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Sezon Museum of Modern Art in Karuizawa

Avant garde lover or hater? If you’re the former, you’ll enjoy the Sezon Museum of Modern Art in Karuizawa. Combining works by famous Abstract Expressionists with beautiful green lawns and plenty of Japanese elm trees, this museum in Nagano, Japan will keep you entertained for an hour or so. (Continued after Japanese summary)


豊かな緑に囲まれるセゾン現代美術館は、リラックスした内外空間でアートを堪能する時間を与えてくれます。7月中旬に尋ねてみて、混んでなく快適でした。野外彫刻と現代アートの面白さを楽しめながら涼しくて心地良い場所でリフレッシュできました。特にお気に入りの作品は、ワシリー・カンディンスキー「柔らかな中に硬く」(油絵、1927年)、ロイ・リキステンスタインの「赤ワインのある静物」(油絵、1972年)、そして加納光於の「serpentinata III」(油絵、2004年)でした。現代アートにあまり興味のない方でも、美術館の敷地が広く、ハルニレの森のフレッシュな香りに癒されると思います。

Entrance to the Sezon Museum of Modern Art in Karuizawa, Nagano, Japan

We went early in the morning, to be there when the museum opened at 10 AM. There were already a couple of cars in the parking lot. It was lovely to walk toward the museum as there were patches of forest all around. Everything was so green and tranquil.

Communing with Nature and Sculpture

Before going to see the works inside the building, we took a stroll to see the outdoor collection. There were sculptures by Isamu Noguchi, Kengiro Azuma, Masamichi Yamamoto, Arman, Aijiro Wakita, Bukichi Inoue and Kan Yasuda placed here and there over the spacious lawn.

Outdoor sculpture collection of the Sezon Museum of Modern Art in Karuizawa, Nagano, Japan

While I was not particularly taken by any of the pieces, I did like how they looked against the greenness of the grass and the Japanese elm trees surrounding the premises. The art blended well with the forest scenery.

Hello Roy, Hello Wassily

After enjoying our morning stroll, we then approached the building. It’s pretty nondescript, and like the outdoor sculptures blending nicely in its forest location. The three-storey building was designed by the Japanese architect Kiyonori Kikutake (1928-2011). Kikutake also designed the Kyushu National Museum and the Edo-Tokyo Museum, among other major works.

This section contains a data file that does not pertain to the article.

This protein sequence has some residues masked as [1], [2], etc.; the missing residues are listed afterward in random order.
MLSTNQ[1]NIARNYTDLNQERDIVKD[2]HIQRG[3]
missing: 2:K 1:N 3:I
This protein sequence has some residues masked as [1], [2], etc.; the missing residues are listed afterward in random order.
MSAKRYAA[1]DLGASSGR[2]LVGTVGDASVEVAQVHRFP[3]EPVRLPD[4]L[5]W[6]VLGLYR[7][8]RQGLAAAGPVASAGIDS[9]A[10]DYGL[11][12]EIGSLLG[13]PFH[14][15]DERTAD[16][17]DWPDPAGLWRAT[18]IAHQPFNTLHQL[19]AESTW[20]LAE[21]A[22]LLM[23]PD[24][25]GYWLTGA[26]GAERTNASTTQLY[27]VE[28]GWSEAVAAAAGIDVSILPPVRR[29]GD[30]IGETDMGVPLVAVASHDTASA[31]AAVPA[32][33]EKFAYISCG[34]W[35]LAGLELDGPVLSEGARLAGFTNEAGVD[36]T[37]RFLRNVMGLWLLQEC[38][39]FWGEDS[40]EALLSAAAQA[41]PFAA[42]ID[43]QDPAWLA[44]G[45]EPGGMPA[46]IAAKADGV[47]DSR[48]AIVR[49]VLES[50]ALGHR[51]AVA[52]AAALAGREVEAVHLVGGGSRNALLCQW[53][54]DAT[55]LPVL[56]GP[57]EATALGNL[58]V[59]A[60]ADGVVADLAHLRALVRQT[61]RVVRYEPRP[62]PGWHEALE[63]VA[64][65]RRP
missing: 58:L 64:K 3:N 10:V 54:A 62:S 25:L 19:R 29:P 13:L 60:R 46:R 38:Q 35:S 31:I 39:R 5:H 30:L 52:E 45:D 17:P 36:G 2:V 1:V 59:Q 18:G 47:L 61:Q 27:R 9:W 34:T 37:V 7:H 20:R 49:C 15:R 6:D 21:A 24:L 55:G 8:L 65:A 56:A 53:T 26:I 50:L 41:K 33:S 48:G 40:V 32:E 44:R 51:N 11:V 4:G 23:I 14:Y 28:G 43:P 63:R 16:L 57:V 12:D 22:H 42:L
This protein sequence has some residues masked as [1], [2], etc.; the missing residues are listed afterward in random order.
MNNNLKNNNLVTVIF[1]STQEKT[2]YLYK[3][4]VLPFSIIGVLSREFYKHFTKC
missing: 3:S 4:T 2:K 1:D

Just outside the entrance was a rather eye-catching wire sculpture (below, top middle) over five feet tall, which I first thought was a large, mod garbage can. It was shaped like a person stretching their biceps. Upon closer inspection I found a small sign on it that said “This is not a garbage can.” 🙂

Karuizawa Sezon Museum of Modern Art in Nagano, Japan

My favorite part of the building was…the door handles (above, top left)! Aren’t they beautiful and sculptural?

We got in, bought a pair of tickets, and left our backpacks and cameras inside the lockers provided. Armed with a brochure, a list of the permanent collection, and information on the current exhibit we followed the recommended viewing order. Photography isn’t allowed inside so I just took mental notes of my favorites.

While my husband is a fan of modern and postmodern art, I fall somewhere in the lukewarm territory. But there were famous names: Andy Warhol, Wassily Kandinsky, Paul Klee, Mark Rothko, Jackson Pollock, Jasper Johns, among others, so it was a good chance to look at their works in real life and ponder on what the fuss is all about.